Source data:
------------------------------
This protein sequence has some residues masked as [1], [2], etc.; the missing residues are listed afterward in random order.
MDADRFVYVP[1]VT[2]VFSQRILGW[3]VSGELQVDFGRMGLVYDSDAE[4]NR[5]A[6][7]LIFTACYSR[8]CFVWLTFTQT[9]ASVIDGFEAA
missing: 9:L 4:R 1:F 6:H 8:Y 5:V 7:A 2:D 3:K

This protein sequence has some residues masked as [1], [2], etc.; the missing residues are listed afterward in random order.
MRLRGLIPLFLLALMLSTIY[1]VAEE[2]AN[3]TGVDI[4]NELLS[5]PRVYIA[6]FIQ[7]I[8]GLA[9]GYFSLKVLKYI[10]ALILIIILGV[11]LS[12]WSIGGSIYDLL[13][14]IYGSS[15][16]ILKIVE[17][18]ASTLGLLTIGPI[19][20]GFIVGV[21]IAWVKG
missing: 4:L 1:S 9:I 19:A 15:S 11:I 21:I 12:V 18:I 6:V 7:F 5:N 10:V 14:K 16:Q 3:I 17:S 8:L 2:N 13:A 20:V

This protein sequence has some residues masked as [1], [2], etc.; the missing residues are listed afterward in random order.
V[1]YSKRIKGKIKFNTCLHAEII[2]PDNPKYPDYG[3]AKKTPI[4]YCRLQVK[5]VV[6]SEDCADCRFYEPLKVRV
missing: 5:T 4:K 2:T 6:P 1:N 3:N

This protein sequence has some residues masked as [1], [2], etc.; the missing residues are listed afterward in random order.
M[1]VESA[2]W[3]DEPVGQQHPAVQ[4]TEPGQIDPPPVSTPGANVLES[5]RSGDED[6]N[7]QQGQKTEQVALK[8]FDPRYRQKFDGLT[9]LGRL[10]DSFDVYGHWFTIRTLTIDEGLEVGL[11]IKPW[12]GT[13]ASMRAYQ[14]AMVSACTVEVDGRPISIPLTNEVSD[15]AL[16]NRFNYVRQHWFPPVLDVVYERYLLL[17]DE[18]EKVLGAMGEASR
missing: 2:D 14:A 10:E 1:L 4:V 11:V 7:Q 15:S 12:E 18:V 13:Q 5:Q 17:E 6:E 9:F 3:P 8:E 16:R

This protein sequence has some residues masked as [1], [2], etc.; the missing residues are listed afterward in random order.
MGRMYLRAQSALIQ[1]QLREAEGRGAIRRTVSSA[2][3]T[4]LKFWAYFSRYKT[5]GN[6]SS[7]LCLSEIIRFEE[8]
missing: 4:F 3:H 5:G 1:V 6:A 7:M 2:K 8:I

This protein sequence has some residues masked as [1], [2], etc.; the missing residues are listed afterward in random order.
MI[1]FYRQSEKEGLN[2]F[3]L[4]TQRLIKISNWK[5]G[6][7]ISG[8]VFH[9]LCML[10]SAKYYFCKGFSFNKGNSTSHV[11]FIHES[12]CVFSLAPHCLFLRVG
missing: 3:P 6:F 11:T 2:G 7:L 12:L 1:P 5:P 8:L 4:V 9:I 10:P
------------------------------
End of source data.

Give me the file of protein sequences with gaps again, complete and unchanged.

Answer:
This protein sequence has some residues masked as [1], [2], etc.; the missing residues are listed afterward in random order.
MDADRFVYVP[1]VT[2]VFSQRILGW[3]VSGELQVDFGRMGLVYDSDAE[4]NR[5]A[6][7]LIFTACYSR[8]CFVWLTFTQT[9]ASVIDGFEAA
missing: 9:L 4:R 1:F 6:H 8:Y 5:V 7:A 2:D 3:K

This protein sequence has some residues masked as [1], [2], etc.; the missing residues are listed afterward in random order.
MRLRGLIPLFLLALMLSTIY[1]VAEE[2]AN[3]TGVDI[4]NELLS[5]PRVYIA[6]FIQ[7]I[8]GLA[9]GYFSLKVLKYI[10]ALILIIILGV[11]LS[12]WSIGGSIYDLL[13][14]IYGSS[15][16]ILKIVE[17][18]ASTLGLLTIGPI[19][20]GFIVGV[21]IAWVKG
missing: 4:L 1:S 9:I 19:A 15:S 11:I 21:I 12:V 18:I 6:V 7:F 5:N 10:V 14:K 16:Q 3:I 17:S 8:L 2:N 13:A 20:V

This protein sequence has some residues masked as [1], [2], etc.; the missing residues are listed afterward in random order.
V[1]YSKRIKGKIKFNTCLHAEII[2]PDNPKYPDYG[3]AKKTPI[4]YCRLQVK[5]VV[6]SEDCADCRFYEPLKVRV
missing: 5:T 4:K 2:T 6:P 1:N 3:N

This protein sequence has some residues masked as [1], [2], etc.; the missing residues are listed afterward in random order.
M[1]VESA[2]W[3]DEPVGQQHPAVQ[4]TEPGQIDPPPVSTPGANVLES[5]RSGDED[6]N[7]QQGQKTEQVALK[8]FDPRYRQKFDGLT[9]LGRL[10]DSFDVYGHWFTIRTLTIDEGLEVGL[11]IKPW[12]GT[13]ASMRAYQ[14]AMVSACTVEVDGRPISIPLTNEVSD[15]AL[16]NRFNYVRQHWFPPVLDVVYERYLLL[17]DE[18]EKVLGAMGEASR
missing: 2:D 14:A 10:E 1:L 4:V 11:V 7:Q 15:S 12:E 18:V 13:Q 5:Q 17:E 6:E 9:F 3:P 8:E 16:R

This protein sequence has some residues masked as [1], [2], etc.; the missing residues are listed afterward in random order.
MGRMYLRAQSALIQ[1]QLREAEGRGAIRRTVSSA[2][3]T[4]LKFWAYFSRYKT[5]GN[6]SS[7]LCLSEIIRFEE[8]
missing: 4:F 3:H 5:G 1:V 6:A 7:M 2:K 8:I

This protein sequence has some residues masked as [1], [2], etc.; the missing residues are listed afterward in random order.
MI[1]FYRQSEKEGLN[2]F[3]L[4]TQRLIKISNWK[5]G[6][7]ISG[8]VFH[9]LCML[10]SAKYYFCKGFSFNKGNSTSHV[11]FIHES[12]CVFSLAPHCLFLRVG
missing: 3:P 6:F 11:T 2:G 7:L 12:L 1:P 5:P 8:L 4:V 9:I 10:P